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  • Author or Editor: M. Andrew Stamper x
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Objective—To determine safety and efficacy of an anesthetic protocol incorporating medetomidine, ketamine, and sevoflurane for anesthesia of injured loggerhead sea turtles.

Design—Retrospective study.

Animals—13 loggerhead sea turtles.

Procedure—Anesthesia was induced with medetomidine (50 µg/kg [22.7 µg/lb], IV) and ketamine (5 mg/kg [2.3 mg/lb], IV) and maintained with sevoflurane (0.5 to 2.5%) in oxygen. Sevoflurane was delivered with a pressure-limited intermittent-flow ventilator. Heart rate and rhythm, end-tidal partial pressure of CO2, and cloacal temperature were monitored continuously; venous blood gas analyses were performed intermittently. Administration of sevoflurane was discontinued 30 to 60 minutes prior to the end of the surgical procedure. Atipamezole (0.25 mg/kg [0.11 mg/lb], IV) was administered at the end of surgery.

Results—Median induction time was 11 minutes (range, 2 to 40 minutes; n = 11). Median delivered sevoflurane concentrations 15, 30, 60, and 120 minutes after intubation were 2.5 (n = 12), 1.5 (12), 1.25 (12), and 0.5% (8), respectively. Heart rate decreased during surgery to a median value of 15 beats/min (n = 11). End-tidal partial pressure of CO2 ranged from 2 to 16 mm Hg (n = 8); median blood gas values were within reference limits. Median time from atipamezole administration to extubation was 14 minutes (range, 2 to 84 minutes; n = 7).

Conclusions and Clinical Relevance—Results suggest that a combination of medetomidine and ketamine for induction and sevoflurane for maintenance provides safe, effective, controllable anesthesia in injured loggerhead sea turtles. (J Am Vet Med Assoc 2002;221:1019–1025)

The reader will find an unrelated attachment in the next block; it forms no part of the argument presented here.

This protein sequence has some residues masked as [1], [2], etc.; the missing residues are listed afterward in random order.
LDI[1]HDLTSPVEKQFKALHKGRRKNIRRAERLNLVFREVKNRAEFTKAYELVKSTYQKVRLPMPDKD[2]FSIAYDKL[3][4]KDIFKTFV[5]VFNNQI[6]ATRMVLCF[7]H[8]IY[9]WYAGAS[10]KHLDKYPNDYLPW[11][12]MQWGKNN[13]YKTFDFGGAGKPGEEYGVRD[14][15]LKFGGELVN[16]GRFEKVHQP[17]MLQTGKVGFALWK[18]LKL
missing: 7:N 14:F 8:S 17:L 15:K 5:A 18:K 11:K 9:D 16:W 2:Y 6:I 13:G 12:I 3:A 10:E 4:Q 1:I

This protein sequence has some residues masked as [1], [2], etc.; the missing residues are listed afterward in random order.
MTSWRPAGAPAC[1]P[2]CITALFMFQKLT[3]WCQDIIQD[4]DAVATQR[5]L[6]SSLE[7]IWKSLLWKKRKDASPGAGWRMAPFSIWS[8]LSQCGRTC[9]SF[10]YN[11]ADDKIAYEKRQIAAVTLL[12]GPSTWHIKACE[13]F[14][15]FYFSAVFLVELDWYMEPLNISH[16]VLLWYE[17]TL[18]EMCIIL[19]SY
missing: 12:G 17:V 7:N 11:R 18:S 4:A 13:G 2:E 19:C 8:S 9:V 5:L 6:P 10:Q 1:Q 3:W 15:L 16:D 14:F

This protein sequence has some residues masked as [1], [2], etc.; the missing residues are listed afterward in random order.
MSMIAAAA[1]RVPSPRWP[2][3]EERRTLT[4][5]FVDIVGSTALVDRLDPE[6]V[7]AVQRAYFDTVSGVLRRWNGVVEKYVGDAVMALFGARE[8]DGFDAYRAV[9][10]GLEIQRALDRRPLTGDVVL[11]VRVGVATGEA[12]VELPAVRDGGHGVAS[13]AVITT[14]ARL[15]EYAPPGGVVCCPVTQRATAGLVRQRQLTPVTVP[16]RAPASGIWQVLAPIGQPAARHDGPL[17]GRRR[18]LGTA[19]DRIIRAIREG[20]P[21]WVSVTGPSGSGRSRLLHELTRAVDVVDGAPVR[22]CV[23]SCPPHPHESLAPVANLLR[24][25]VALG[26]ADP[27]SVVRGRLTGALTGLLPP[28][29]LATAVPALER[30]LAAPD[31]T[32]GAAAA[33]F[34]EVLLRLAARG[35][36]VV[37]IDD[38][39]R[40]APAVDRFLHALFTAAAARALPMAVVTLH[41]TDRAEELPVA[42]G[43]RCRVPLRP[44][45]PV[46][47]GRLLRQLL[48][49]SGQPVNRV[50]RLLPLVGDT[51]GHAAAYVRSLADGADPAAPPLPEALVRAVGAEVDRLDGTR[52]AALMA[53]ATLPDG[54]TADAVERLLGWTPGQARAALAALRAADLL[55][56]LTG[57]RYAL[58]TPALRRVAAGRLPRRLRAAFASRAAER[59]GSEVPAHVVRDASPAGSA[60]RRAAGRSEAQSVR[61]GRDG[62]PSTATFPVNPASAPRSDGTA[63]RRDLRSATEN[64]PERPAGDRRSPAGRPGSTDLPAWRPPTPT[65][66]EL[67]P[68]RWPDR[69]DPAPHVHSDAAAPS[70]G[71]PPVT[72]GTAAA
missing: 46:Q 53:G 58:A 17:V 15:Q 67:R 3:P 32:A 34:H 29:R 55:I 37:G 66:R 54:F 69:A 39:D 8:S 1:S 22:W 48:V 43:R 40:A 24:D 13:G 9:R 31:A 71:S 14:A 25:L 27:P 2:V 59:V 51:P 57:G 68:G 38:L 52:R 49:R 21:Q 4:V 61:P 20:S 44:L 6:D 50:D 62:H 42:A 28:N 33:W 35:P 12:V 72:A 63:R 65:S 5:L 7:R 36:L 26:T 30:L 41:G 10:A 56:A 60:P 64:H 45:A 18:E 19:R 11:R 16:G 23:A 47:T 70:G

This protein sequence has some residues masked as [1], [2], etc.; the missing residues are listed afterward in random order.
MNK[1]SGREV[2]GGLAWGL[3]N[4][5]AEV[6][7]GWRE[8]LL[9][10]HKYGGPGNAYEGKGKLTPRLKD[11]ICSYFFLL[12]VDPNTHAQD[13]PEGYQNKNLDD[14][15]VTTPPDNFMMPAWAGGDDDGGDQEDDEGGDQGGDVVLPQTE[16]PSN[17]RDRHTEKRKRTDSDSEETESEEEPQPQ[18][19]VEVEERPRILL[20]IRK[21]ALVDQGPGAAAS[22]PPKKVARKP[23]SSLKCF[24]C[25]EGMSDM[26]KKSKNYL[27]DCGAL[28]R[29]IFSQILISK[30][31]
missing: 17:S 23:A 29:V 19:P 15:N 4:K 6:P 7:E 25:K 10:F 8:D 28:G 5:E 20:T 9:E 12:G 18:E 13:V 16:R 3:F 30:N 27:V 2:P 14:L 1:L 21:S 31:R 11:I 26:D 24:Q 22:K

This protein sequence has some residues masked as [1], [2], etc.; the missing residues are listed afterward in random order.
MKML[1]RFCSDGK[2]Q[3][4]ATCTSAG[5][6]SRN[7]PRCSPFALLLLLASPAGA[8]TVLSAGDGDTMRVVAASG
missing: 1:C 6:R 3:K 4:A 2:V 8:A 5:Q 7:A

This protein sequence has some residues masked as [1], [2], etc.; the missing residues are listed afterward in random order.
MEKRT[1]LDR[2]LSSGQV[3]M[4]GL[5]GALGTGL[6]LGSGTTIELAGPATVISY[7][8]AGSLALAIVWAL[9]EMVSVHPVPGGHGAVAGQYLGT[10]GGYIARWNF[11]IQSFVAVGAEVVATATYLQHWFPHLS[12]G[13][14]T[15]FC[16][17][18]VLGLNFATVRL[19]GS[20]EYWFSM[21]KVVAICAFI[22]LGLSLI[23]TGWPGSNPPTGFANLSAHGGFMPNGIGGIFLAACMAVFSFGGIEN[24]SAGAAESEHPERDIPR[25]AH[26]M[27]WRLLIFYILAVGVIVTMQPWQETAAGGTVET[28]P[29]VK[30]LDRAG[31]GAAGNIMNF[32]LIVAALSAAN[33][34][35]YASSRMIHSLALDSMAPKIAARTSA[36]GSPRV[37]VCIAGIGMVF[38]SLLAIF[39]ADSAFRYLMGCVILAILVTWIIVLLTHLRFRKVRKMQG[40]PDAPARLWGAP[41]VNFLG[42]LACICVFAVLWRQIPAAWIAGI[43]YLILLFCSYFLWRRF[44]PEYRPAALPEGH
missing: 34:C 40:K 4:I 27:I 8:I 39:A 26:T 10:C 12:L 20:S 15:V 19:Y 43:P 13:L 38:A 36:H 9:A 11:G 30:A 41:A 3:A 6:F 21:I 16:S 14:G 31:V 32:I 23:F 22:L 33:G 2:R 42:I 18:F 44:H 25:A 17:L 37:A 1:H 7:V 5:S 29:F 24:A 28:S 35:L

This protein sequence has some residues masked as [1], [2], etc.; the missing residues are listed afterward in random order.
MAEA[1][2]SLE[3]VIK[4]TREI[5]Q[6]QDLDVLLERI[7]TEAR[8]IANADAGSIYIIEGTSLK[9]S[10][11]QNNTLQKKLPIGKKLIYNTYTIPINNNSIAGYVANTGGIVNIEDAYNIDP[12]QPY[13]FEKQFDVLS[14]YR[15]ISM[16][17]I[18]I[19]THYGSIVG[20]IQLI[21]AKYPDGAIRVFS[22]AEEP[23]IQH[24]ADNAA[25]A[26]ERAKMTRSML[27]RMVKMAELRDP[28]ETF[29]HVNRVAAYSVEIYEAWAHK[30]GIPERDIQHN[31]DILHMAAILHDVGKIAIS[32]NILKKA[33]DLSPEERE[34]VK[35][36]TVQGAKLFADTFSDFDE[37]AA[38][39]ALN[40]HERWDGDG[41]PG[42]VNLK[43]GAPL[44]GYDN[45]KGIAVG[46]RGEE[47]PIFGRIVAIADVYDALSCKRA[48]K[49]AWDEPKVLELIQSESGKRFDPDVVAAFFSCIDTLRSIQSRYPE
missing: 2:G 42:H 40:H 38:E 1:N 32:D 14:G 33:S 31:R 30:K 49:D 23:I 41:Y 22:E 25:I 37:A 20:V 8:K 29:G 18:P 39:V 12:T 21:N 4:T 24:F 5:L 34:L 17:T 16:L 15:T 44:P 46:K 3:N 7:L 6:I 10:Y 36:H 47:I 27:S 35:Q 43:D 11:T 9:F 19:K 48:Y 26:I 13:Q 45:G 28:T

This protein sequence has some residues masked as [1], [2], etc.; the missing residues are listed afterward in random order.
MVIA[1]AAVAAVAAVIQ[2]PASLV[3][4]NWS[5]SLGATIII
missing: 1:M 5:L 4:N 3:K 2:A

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in Journal of the American Veterinary Medical Association


Objective—To develop a dosage correlated with shoulder height (SH) in centimeters for effective immobilization of free-ranging giraffes, using a combination of medetomidine (MED) and ketamine (KET) and reversal with atipamezole (ATP)

Design—Prospective study.

Animals—23 free-ranging giraffes.

Procedure—The drug combination (MED and KET) was administered by use of a projectile dart. Quality of induction, quality of immobilization, and time to recovery following injection of ATP were evaluated. Physiologic variables measured during immobilization included PaO2, PaCO2, oxygen saturation, end-tidal CO2, blood pH, indirect arterial blood pressure, heart and respiratory rates, and rectal temperature.

Results—Sixteen giraffes became recumbent with a dosage (mean ± SD) of 143 ± 29 µg of MED and 2.7 ± 0.6 mg of KET/cm of SH. Initially, giraffes were atactic and progressed to lateral recumbency. Three giraffes required casting with ropes for data collection, with dosages of 166 ± 5 µg of MED and 3.2 ± 0.6 mg of KET/cm of SH. Four giraffes required administration of etorphine (n = 2) or were cast with ropes (2) for capture but remained dangerous to personnel once recumbent, precluding data collection. In giraffes successfully immobilized, physiologic monitoring revealed hypoxia and increased respiratory rates. Values for PaCO2, end-tidal CO2, and heart rate remained within reference ranges. All giraffes were hypertensive and had a slight increase in rectal temperature. Atipamezole was administered at 340 ± 20 µg/cm of SH, resulting in rapid and smooth recoveries.

Conclusions and Clinical Relevance—Medetomidine and KET was an effective immobilizing combination for free-ranging giraffes; however, at the dosages used, it does not induce adequate analgesia for major manipulative procedures. Quality of induction and immobilization were enhanced if the giraffe was calm. Reversal was rapid and complete following injection of ATP. (J Am Vet Med Assoc 2000;218:245–249)

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in Journal of the American Veterinary Medical Association